Not many answers have come from the companies who have exited the festival. And the performers on the slate — names as big as Jay-Z, Miley Cyrus and Imagine Dragons — have been quiet.
But Michael Lang is confident he can make it work. The Ulster County resident, who co-founded the 1969 Music and Art Fair and is co-producing Woodstock 50, has attributed some of the planning delays to the parties who left.
Lang told the Poughkeepsie Journal, a part of the USA TODAY Network, he expects to have permits secured, and tickets either on sale or an on-sale date announced, in the next two weeks. His team of organizers is also “pretty close” to finding a new financial partner and transitioning to a new production partner. And, he said each of the performers have been paid in full and remain under contract, despite published reports stating the acts may be free to exit”.
It seems that there are going to be problems ensuring that everything is in place in time. There have been rumours of poor ticket sales and these new glitches throw into doubt the survival and reality of Woodstock 50. There have been anniversary celebrations of Woodstock – including its twenty-fifth in 1994 – and each has been beset with some sort of issue.
One cannot expect any festival to run smoothly but Woodstock 50 has more illnesses and pains than most. Maybe the sheer scale and ambition behind it is a problem but, to me, there is a bigger problem: the quality of the line-up. Even though some huge names turned down Woodstock in 1969, they did boast some truly iconic acts. This year, Santana, Robert Plant and The Raconteurs are playing and there are some okay headliners. Not only is there a lack of female talent on the bill – I know the original Woodstock was male-heavy but we cannot use that excuse now – but there are very few female headliners. Look closely and how many truly wonderful artists are on the bill? We have Miley Cyrus, Imagine Dragons and The Zombies on the bill so, in terms of variety, there is a lot to choose from. There are Hip-Hop artists like Jay-Z playing and some new Pop acts. Woodstock had more Folk and Rock and it is a bit unfortunate seeing a relative lack of Folk and Acoustic on the bill. Who would you actually turn up for? Maybe Santana – as one of the artists who was on the original bill – could provide that link to 1969 but there is not a great deal of modern-day class. I wonder if the likes of Bob Dylan and Neil Young were approached; if Patti Smith got a call or a band such as Radiohead were called.
IN THIS PHOTO: Michael Lang following the announcement of the Woodstock 50 line-up at Electric Lady Studios in New York City on 19th March, 2019/PHOTO CREDIT: Patrick Oehler/Poughkeepsie Journal
“Last night, Woodstock 50 took to Instagram to thank those who have continued to support the festival throughout the rumors, sharing a few positive comments while showing appreciation for the “Woodstock Nation.”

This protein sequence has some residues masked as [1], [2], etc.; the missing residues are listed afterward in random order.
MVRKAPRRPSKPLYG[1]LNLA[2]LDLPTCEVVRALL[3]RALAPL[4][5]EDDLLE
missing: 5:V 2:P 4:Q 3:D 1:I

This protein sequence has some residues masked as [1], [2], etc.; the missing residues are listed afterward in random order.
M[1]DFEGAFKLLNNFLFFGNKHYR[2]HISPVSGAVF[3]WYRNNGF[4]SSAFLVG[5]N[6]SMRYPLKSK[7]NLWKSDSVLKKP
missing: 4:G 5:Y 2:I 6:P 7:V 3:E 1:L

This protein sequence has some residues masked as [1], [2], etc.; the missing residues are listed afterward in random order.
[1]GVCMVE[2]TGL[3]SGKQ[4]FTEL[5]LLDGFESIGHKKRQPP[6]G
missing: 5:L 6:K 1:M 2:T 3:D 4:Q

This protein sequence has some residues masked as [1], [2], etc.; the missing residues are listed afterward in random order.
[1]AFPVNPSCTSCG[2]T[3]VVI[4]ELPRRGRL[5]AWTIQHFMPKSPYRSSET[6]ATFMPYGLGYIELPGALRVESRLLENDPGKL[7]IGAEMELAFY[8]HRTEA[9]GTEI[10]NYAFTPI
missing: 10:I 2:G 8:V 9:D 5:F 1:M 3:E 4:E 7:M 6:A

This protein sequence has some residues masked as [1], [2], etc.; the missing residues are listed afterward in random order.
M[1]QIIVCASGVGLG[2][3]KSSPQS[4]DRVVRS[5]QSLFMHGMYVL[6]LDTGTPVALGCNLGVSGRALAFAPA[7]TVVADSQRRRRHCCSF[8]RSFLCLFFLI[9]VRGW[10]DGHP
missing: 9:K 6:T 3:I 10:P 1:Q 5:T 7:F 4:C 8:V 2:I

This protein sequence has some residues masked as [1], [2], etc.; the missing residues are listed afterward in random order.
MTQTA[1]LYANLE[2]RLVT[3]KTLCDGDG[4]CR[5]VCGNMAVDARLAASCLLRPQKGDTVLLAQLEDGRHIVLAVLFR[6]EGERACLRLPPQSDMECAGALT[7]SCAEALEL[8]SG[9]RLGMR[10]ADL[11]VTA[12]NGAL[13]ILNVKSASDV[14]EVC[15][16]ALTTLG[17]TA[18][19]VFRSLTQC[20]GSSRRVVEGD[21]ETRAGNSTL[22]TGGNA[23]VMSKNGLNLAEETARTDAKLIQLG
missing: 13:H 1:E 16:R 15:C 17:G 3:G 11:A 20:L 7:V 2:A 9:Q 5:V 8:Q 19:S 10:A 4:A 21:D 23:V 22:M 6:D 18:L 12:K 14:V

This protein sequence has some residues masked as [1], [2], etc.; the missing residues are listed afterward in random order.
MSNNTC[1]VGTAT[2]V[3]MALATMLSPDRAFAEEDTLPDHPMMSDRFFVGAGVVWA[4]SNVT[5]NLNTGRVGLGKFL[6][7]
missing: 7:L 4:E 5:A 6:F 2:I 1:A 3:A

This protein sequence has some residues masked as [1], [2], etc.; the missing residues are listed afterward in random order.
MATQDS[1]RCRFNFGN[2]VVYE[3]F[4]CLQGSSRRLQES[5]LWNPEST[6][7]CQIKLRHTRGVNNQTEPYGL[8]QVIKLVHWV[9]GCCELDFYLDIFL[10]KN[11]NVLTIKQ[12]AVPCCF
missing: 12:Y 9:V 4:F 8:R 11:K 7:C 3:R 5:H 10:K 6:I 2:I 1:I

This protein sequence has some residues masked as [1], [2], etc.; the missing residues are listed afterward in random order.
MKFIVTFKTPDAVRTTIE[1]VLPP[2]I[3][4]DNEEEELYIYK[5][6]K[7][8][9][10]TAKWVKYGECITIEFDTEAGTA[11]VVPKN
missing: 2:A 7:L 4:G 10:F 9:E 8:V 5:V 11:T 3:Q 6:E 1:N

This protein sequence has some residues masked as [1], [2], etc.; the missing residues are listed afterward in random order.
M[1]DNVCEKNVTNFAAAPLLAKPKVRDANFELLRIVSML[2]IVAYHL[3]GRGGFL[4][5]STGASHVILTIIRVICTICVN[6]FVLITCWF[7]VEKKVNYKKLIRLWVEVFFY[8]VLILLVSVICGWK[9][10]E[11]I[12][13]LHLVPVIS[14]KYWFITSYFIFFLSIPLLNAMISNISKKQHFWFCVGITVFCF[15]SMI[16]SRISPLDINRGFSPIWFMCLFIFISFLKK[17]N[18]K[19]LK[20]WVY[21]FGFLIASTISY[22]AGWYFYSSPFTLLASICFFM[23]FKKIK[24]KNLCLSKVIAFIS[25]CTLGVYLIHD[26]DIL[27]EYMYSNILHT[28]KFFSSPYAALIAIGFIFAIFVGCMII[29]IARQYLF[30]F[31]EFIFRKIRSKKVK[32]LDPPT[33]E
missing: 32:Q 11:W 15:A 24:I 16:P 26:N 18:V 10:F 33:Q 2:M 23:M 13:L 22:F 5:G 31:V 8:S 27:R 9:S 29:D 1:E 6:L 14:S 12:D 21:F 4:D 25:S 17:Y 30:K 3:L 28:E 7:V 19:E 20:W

“Thank you Woodstock Nation! To the more than 100,000 of you who have responded to our situation with support and solidarity… a heartfelt ‘thank you’. Our intention holds firm. To deliver a world-class, once-in-a-lifetime festival to celebrate the 50th Anniversary of Woodstock. To honor a cultural icon that changed the way we think about music and togetherness… and will do so again. We’re in this together, as reflected by your words of support”.
Who knows what the current status is, what with different reports saying different things. It seems like, if Woodstock 50 goes ahead, it will be pretty tight and there might be some compromises. I do wonder why there have been so many issues and how things have got so bad. Maybe, because Woodstock 50 is a bit of a landmark, we have heard about the same problems other festivals face…although they are never reported. I do think that the line-up itself is the biggest issue. The original Woodstock did have some stellar acts on the line-up and, whilst there is some quality this time, there is not nearly the same sort of brilliance.
IN THIS PHOTO: Janis Joplin was one of the performers at the original Woodstock/PHOTO CREDIT: Getty Images
I do think it is a bit of a disappointing way to mark fifty years since Woodstock. One might ask who, then, would be best for the headline slots. I do think there are plenty of icons around that could fit the bill and they might have been asked already. With so many problems already affecting Woodstock 50, I hope that it manages to navigate them and survive. Any celebration of such a historic moment is great and I do feel that Woodstock deserves all the respect it gets. Maybe there were some problems and downsides but look at how it brought people together and what it did for the U.S. I hope that, at a time when Americans are being ruled by Trump, Woodstock 50 can bring them together and provide something positive. It is unclear whether the festival will go ahead and whether organisers can overcome problems regarding logistics, artists and everything else. Let’s cross our fingers but, aside from a less-than-fantastic line-up, the spirit is there. I do think it is good that we mark Woodstock and, in decades from now, we keep the ball rolling and mark the anniversaries. Maybe we will not see anyone as explosive as Hendrix at Woodstock 50 but, if everything goes according to plan – and the weather behaves itself! -, it could be a festival…
TO remember for years to come.